Now, some banks even stress test loans. They may apply an additional strategy to it. They may say, "Well, what happens with this mobile home park, let's say, if the net income declines by 10%, or even the revenue by 10%?" And I see nothing wrong with that. You definitely want a bank to be conservative because the bank helps you stay out of trouble too. But one thing that all banks will look at; I've never had a bank that didn't, is to look at that coverage ratio, which means it's not enough that the mobile home park be able just to barely cover the mortgage. It has to cover the mortgage with a little extra to spare. And again, that typical number is a 1.2 to a 1.25. The next C is the cash-on-cash return. Now, here's what a cash-on-cash return is. You buy the mobile home park and you put X dollars down. It might be 20% of the price, might be 30% of the price, or it might be less. So this unit of measure is how much you get back on the money you put down. Let's say, for example, that you are buying a mobile home park, putting $100,000 down, and the mobile home park can create $20,000 a year, which comes back to you from that 100,000. That would be a 20% cash-on-cash yield.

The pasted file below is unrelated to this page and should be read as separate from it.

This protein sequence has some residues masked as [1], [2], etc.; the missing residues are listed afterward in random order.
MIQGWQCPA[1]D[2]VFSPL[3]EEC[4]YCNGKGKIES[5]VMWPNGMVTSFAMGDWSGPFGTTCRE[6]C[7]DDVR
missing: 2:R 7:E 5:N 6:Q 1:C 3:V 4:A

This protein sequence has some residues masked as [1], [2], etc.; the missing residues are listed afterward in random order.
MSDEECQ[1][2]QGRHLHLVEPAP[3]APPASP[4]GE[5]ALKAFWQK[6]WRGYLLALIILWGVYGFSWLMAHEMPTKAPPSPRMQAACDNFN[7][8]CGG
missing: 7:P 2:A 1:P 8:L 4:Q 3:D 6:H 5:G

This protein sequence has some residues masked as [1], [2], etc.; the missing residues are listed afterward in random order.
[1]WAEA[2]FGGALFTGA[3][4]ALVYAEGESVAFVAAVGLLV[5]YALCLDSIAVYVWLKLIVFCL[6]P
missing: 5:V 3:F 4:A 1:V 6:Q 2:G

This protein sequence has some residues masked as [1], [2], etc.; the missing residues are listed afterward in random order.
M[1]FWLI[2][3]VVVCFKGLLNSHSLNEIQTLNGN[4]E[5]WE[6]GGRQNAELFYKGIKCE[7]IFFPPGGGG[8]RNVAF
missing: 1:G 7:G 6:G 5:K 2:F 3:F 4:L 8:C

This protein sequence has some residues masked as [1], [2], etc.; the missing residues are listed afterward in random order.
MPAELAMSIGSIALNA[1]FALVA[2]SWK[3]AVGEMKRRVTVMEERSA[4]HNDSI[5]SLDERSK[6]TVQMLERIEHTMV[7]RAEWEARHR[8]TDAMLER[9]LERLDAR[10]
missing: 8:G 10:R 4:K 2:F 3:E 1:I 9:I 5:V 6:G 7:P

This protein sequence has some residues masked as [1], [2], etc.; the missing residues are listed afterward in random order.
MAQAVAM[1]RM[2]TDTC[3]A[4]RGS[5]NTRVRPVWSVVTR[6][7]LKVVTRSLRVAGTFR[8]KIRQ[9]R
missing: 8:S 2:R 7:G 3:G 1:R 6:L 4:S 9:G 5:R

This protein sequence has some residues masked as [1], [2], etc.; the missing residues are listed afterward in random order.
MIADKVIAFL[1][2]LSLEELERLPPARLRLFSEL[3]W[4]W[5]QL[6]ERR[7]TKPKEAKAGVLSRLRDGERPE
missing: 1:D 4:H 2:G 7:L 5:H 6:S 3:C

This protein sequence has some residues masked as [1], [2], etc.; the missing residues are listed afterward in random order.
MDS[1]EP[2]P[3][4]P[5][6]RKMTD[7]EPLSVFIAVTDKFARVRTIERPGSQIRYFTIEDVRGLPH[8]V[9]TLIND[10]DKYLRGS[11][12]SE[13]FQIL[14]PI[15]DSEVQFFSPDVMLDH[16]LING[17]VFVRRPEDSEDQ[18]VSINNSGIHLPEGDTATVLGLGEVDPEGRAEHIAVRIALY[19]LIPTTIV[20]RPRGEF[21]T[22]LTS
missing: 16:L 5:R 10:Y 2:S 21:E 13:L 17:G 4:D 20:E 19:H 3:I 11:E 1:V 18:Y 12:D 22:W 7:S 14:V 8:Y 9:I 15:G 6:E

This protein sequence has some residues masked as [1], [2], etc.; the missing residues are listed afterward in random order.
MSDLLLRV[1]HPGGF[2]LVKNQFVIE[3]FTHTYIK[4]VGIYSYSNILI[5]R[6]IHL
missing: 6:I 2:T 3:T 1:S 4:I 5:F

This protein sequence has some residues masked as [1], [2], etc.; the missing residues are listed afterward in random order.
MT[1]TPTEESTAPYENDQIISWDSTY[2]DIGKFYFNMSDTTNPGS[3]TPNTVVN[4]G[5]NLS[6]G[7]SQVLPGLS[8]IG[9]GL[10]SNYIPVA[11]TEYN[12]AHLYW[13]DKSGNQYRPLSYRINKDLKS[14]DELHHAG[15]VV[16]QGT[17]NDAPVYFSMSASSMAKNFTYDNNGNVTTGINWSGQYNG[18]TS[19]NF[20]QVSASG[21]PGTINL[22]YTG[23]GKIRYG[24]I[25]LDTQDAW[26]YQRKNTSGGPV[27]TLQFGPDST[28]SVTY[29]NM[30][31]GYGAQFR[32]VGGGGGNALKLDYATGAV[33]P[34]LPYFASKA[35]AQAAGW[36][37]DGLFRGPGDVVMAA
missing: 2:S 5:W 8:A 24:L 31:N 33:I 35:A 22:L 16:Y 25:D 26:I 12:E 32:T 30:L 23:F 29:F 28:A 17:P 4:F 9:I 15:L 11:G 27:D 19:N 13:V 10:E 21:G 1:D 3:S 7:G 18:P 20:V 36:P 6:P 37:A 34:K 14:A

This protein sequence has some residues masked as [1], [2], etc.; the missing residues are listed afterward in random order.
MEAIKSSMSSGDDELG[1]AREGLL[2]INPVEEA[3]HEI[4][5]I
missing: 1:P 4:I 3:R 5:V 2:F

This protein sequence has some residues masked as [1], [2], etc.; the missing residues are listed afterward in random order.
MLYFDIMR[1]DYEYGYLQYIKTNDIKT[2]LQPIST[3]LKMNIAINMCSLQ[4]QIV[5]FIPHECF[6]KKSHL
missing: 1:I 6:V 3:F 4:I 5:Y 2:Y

Frank Rolfe: Is that good? Yes, that's excellent. Can you name another investment that yields 20%? Because I can't. You could say, "Well, I'll put my money in a CD." Well, that's 2%, so that means the mobile home park is doing roughly 10 times as much as that CD does. And even though the stock market's done pretty well over the last few years, thanks to that big plummet but then recovery from COVID, now that the market has cooled off enormously, it's not quite as impressive as it used to be. In fact, if you look over the last rolling 12 months in the stock market, well, you would have lost money. So that 20% is infinitely better than what you would have made in stocks. But the bottom line to it all is the cash-on-cash return is very, very vital because that's showing the kind of return you're getting from your own money.